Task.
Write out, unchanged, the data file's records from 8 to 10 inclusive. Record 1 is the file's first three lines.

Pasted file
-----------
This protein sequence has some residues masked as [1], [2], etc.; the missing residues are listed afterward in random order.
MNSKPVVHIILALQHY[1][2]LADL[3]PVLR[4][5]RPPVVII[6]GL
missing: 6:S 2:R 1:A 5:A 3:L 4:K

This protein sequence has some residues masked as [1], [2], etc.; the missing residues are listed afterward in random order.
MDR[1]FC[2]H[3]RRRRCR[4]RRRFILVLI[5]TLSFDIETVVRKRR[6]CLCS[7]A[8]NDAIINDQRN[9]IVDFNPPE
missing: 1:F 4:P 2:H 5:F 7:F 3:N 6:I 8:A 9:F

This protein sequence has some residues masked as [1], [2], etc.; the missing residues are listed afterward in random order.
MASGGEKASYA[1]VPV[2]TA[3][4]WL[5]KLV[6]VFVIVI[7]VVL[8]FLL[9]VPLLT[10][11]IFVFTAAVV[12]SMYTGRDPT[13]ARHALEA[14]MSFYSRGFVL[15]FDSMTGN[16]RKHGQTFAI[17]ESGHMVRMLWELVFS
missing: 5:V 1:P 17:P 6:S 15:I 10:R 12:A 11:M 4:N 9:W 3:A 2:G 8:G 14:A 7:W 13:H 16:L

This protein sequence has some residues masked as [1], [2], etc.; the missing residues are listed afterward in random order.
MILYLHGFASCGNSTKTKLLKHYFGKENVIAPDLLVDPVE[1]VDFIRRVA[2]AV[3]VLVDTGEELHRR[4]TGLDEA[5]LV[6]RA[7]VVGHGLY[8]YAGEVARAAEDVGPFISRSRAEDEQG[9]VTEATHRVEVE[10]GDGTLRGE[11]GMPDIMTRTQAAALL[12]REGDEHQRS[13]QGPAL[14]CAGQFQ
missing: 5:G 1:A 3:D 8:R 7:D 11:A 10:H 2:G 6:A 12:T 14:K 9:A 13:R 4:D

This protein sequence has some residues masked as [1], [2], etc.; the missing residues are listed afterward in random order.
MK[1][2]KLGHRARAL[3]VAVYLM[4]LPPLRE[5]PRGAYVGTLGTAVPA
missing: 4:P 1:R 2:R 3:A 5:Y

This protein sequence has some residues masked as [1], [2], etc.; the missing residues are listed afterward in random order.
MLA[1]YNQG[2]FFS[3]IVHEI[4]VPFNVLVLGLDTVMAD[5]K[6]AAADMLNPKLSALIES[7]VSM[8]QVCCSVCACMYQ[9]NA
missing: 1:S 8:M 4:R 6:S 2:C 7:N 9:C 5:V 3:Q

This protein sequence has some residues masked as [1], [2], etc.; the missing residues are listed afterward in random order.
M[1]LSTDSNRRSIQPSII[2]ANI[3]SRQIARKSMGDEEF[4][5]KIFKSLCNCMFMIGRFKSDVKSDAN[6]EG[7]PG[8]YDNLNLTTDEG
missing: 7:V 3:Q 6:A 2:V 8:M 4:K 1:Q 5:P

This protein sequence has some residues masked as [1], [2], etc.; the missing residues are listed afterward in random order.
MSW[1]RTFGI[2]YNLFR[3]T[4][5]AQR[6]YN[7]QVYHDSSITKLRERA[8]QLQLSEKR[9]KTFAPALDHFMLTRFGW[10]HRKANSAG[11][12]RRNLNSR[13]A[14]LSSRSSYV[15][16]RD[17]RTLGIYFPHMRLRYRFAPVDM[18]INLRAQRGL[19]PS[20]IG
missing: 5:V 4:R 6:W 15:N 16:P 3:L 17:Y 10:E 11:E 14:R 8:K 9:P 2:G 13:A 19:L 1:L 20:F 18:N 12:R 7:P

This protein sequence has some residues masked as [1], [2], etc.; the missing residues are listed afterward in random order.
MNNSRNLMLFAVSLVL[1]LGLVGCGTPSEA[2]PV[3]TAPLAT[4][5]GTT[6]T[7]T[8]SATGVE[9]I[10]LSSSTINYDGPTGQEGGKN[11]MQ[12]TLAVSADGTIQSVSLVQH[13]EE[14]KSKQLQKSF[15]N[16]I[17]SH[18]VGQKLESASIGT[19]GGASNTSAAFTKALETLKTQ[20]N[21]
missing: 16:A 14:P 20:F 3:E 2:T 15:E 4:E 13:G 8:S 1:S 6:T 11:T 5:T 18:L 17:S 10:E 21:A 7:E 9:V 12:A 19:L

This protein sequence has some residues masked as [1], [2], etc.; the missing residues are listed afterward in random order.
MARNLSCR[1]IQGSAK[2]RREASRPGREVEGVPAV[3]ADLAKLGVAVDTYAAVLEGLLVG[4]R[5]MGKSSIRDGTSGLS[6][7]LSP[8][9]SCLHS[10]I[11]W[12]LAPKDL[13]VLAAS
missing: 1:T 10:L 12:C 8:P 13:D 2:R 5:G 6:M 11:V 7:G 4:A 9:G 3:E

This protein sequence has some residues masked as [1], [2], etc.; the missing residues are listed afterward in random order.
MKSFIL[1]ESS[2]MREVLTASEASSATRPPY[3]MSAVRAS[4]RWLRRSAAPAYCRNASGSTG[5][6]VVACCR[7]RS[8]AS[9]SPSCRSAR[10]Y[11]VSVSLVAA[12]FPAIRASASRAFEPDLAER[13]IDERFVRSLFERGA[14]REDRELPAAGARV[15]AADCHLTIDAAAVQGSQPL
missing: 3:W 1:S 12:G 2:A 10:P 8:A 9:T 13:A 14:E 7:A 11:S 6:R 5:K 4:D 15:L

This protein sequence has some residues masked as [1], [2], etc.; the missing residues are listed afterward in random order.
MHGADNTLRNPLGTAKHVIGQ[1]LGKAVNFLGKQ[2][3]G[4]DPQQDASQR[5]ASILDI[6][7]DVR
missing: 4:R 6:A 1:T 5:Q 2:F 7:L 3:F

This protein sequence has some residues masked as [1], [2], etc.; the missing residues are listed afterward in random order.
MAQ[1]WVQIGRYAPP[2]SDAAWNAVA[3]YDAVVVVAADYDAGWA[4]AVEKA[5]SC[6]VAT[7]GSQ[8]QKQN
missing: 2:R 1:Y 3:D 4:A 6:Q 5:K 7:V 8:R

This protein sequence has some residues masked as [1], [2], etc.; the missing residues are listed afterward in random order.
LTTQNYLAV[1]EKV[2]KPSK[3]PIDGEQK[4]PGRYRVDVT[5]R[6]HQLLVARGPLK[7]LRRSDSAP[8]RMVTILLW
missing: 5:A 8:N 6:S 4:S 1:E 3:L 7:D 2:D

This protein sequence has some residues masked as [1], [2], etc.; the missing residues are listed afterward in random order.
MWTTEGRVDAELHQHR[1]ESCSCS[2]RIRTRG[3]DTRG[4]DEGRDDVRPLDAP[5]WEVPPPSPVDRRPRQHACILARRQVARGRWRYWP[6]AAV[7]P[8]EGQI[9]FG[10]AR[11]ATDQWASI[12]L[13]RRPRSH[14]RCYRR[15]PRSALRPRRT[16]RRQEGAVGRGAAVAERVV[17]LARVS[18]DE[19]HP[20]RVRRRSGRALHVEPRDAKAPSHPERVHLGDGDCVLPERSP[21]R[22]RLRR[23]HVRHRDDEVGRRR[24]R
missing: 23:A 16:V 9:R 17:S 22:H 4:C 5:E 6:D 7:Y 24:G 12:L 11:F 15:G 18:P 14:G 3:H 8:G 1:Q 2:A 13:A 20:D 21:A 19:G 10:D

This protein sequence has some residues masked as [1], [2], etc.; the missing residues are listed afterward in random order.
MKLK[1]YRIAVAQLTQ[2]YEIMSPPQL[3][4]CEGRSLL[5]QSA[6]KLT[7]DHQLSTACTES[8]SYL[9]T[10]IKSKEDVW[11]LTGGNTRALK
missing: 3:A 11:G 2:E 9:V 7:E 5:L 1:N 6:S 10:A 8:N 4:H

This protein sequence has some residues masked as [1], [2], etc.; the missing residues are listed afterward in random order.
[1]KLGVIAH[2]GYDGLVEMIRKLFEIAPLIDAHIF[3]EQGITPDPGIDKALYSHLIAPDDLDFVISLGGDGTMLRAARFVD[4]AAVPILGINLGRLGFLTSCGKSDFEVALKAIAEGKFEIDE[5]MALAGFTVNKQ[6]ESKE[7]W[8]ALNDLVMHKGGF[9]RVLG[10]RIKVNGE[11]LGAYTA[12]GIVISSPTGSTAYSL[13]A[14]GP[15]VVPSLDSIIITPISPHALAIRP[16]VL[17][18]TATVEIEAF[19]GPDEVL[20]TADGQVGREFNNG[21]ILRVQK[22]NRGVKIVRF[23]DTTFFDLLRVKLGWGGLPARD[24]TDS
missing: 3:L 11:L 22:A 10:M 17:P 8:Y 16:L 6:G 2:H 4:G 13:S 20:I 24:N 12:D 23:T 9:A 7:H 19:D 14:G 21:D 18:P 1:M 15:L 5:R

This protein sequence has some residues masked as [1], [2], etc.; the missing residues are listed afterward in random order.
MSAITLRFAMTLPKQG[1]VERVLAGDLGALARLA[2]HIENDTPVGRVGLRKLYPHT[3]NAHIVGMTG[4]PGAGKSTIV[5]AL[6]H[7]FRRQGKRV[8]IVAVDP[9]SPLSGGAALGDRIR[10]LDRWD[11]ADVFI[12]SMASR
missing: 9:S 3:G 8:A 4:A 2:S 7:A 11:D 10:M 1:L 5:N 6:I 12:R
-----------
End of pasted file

This protein sequence has some residues masked as [1], [2], etc.; the missing residues are listed afterward in random order.
MSW[1]RTFGI[2]YNLFR[3]T[4][5]AQR[6]YN[7]QVYHDSSITKLRERA[8]QLQLSEKR[9]KTFAPALDHFMLTRFGW[10]HRKANSAG[11][12]RRNLNSR[13]A[14]LSSRSSYV[15][16]RD[17]RTLGIYFPHMRLRYRFAPVDM[18]INLRAQRGL[19]PS[20]IG
missing: 5:V 4:R 6:W 15:N 16:P 3:L 17:Y 10:E 11:E 14:R 8:K 9:P 2:G 13:A 19:L 1:L 20:F 18:N 12:R 7:P

This protein sequence has some residues masked as [1], [2], etc.; the missing residues are listed afterward in random order.
MNNSRNLMLFAVSLVL[1]LGLVGCGTPSEA[2]PV[3]TAPLAT[4][5]GTT[6]T[7]T[8]SATGVE[9]I[10]LSSSTINYDGPTGQEGGKN[11]MQ[12]TLAVSADGTIQSVSLVQH[13]EE[14]KSKQLQKSF[15]N[16]I[17]SH[18]VGQKLESASIGT[19]GGASNTSAAFTKALETLKTQ[20]N[21]
missing: 16:A 14:P 20:F 3:E 2:T 15:E 4:E 13:G 8:S 1:S 6:T 11:T 5:T 18:L 17:S 10:E 21:A 7:E 9:V 12:A 19:L

This protein sequence has some residues masked as [1], [2], etc.; the missing residues are listed afterward in random order.
MARNLSCR[1]IQGSAK[2]RREASRPGREVEGVPAV[3]ADLAKLGVAVDTYAAVLEGLLVG[4]R[5]MGKSSIRDGTSGLS[6][7]LSP[8][9]SCLHS[10]I[11]W[12]LAPKDL[13]VLAAS
missing: 1:T 10:L 12:C 8:P 13:D 2:R 5:G 6:M 11:V 7:G 4:A 9:G 3:E